#6 Communication throughout the convention can make a big difference

I learned from Dan McDowell and Reuben Hoffman (EdTechPirates) who are obviously committed to communication and collaboration in various ways. I am grateful to Dave Burgess, author of Teach Like a Pirate for telling me about their sessions. I even won a real treasure, a signed copy of the book! I tweeted, retweeted and learned from others in sessions I didn’t even attend.

#5 My PLN is full of real and amazing people

Throughout the conference, I eagerly hugged people I was meeting for the first time but felt as if I had known for years (@bonniebird, @alanfletcher, @noeldrew, @MRozsahegyi12 to name a few).

Some friends, family and coworkers think I am silly for the connections I have made with professional educators I have never met face to face in my PLN. They inspire, challenge and encourage me on a daily basis. I was disappointed I didn’t meet as many as I had hoped. Yet, I hope to meet more in the future.

I learned many new tools, new programs, met vendors and interacted with App developers. I was even fortunate enough to work the PLP booth for an hour or so for Sheryl Nussbaum-Beach. I met, chatted and learned with Edmodo and StudySync. I am grateful for the learning opportunities.

#4 I’m intimidate by “Twitter Rockstars” (and that’s MY issue–not theirs)

In the spirit of being completely honest, I did see a few faces I recognized, but was too intimidated to introduce myself.

I felt awkward and unsure how the conversation would continue beyond “I follow you on Twitter.” This is my hang-up and something I hope to force myself to work through for future conferences. I wonder if others have this awkward feeling at conferences as well?

#3 Keynotes are worth your time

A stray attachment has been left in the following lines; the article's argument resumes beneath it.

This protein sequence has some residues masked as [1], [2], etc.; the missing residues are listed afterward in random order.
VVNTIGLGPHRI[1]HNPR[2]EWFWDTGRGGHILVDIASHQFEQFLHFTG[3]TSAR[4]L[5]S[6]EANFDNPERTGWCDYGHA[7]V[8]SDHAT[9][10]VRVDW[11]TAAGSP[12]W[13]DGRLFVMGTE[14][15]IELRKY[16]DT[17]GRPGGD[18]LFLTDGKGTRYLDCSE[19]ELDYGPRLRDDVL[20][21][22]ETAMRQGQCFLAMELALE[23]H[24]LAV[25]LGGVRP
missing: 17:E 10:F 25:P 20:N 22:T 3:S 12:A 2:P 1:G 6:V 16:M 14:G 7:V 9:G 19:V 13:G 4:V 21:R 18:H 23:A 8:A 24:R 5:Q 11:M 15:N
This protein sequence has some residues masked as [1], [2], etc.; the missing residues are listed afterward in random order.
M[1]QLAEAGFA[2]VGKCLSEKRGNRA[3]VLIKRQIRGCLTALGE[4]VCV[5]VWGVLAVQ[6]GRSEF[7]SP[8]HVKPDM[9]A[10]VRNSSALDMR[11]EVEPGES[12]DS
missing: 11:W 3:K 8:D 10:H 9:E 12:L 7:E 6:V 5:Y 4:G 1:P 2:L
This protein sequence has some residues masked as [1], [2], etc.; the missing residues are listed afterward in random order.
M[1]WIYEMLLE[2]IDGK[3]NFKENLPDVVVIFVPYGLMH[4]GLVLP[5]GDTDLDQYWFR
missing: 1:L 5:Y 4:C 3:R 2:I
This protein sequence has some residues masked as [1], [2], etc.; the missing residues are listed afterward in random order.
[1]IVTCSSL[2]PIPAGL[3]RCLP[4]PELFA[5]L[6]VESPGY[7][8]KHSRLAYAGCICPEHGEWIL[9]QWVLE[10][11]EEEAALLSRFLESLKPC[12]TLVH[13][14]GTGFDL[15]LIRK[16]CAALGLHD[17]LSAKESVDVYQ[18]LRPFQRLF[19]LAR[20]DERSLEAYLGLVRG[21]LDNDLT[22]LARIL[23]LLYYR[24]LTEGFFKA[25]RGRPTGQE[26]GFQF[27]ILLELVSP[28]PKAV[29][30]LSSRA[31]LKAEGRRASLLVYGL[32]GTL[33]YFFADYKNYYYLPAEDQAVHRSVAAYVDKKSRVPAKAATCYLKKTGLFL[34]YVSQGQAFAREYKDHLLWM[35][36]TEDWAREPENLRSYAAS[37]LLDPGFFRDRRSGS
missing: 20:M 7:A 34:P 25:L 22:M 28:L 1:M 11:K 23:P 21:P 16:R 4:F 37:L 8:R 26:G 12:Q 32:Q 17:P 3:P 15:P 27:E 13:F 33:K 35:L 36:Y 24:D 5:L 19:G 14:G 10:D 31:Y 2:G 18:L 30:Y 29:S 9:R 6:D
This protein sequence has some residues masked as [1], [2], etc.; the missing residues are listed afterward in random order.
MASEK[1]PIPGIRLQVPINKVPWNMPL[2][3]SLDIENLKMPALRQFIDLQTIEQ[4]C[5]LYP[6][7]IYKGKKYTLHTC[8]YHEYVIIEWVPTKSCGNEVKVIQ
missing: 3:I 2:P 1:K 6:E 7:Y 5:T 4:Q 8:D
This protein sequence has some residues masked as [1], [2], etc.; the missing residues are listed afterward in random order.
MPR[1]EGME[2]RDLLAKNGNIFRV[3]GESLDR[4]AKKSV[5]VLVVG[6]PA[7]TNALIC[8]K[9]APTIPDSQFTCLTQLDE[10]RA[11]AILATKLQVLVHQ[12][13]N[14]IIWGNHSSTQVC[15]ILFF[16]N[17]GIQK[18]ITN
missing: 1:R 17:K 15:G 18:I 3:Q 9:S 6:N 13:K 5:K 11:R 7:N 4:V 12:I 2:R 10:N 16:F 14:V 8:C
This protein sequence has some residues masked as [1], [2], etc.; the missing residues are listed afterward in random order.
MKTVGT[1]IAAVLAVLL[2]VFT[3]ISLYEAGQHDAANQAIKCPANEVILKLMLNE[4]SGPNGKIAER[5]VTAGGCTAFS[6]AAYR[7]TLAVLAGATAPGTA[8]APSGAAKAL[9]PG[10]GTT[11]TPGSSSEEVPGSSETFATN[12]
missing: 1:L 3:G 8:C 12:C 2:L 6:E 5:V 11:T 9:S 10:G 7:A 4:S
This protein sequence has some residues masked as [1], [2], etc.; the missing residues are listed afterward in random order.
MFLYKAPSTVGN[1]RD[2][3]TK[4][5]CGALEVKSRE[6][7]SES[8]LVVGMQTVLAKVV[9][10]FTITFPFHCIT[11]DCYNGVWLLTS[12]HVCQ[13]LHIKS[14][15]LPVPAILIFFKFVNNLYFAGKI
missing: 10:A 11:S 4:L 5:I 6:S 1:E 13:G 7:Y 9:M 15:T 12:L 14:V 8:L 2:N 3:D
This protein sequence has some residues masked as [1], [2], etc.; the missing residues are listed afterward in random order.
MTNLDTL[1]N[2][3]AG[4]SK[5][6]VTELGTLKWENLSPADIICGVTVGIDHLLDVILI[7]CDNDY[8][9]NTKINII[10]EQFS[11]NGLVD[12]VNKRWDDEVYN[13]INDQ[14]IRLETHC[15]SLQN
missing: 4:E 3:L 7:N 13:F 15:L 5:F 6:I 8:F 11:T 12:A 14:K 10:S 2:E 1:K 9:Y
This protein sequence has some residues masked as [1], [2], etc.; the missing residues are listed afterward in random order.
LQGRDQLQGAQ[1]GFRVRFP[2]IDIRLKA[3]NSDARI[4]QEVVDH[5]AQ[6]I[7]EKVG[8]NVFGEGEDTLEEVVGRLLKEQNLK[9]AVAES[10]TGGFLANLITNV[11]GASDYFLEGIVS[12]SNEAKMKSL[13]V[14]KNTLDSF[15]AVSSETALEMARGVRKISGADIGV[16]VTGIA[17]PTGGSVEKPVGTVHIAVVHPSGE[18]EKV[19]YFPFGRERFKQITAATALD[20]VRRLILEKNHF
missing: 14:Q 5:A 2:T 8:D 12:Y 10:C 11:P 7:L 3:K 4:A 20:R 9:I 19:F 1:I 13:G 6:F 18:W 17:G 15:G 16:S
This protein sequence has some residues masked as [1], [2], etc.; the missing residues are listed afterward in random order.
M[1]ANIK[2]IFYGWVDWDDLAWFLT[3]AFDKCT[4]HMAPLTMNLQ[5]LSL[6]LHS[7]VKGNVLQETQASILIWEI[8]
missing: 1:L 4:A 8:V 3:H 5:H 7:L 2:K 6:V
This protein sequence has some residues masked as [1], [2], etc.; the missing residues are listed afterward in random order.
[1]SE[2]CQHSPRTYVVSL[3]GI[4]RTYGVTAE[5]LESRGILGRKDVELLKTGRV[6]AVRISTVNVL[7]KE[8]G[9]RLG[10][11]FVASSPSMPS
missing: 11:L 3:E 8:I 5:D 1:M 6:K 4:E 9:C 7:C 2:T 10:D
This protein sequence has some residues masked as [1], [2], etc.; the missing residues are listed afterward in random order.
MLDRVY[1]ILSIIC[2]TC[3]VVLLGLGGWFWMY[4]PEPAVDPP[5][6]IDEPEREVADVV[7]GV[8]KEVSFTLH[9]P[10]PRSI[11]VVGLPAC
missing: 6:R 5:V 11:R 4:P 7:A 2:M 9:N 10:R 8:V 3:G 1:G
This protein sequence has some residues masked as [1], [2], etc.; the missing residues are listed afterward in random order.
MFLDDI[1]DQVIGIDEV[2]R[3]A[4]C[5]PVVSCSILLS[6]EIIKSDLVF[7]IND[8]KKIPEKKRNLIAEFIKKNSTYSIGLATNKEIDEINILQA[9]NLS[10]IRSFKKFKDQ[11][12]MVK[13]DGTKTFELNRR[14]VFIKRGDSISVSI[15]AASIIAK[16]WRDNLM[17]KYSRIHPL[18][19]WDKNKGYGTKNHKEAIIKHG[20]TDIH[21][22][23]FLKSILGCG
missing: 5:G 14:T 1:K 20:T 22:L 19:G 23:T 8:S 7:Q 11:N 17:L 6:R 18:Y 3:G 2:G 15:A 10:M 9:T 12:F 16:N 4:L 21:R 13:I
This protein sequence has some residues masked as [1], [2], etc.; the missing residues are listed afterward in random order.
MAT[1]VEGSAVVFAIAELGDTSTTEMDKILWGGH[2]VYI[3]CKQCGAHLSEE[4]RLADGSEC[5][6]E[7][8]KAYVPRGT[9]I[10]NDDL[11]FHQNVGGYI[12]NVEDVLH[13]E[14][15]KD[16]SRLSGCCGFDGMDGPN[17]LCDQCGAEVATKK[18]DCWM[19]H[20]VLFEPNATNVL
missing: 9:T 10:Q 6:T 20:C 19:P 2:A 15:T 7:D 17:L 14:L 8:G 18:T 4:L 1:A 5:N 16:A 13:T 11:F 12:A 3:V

The closing keynote by Adam Bellow was simply awe-inspiring.

He recently co-authored “Untangling the Web”, which takes an in-depth look at essential web tools for the classroom. His vulnerability and passion for his words left me with tears in my eyes. I have watched the speech again since returning home and tears still well up in my eyes. I hope you watch it. His invitation to us to “change the world” touched me. His part begins at 22 minutes. My plan is to watch it once a month to recharge my energy.

#2 Reflecting afterwards is very important

Since I have returned home I have interacted through Twitter with amazing educators and even discussed a few things that may help “newbie ISTE attendee” in coming years. I have heard from other educators that were not able to attend ISTE that my Tweets were helpful and inspiring for them.

I have read reflections from others who attended. For example, Amanda Dykes blog post was dead on when she pointedly wrote, “The number one most important thing in education today is people.”

In a selfish way, this conference, for me, was about…well, me. I was surrounded by people who are like-minded, energetic and passionate. I didn’t feel that, “Oh, that’s just Kay being Kay again…” I was energized, challenged and engaged in deep thoughts and conversations. I will take that feeling and protect it, share it and use it when I need it throughout the coming year.

#1 A (hot or cold) drink, time, space and passionate people can change the world

The surprising part of the ISTE conference for me was not the sessions, the tools, or the programs. Here’s what I really learned from ISTE: if you give committed people a cup of liquid (hot or cold), time and space to reflect and chat, add passion and energy, fantastic things can happen.

Now that I am home and reflecting even more, I wonder:  Do we have this opportunity in our face-to-face daily lives? If so, do we take the same advantage of it? Do we allow our students this opportunity during the school year? That sounds like a future blog post….for now, I am grateful for the ISTE experience, the learning and look forward to ISTE14 and many more.

As always, I look forward to hearing your thoughts @kaybisaillon

Image attribution flickr user celtkeene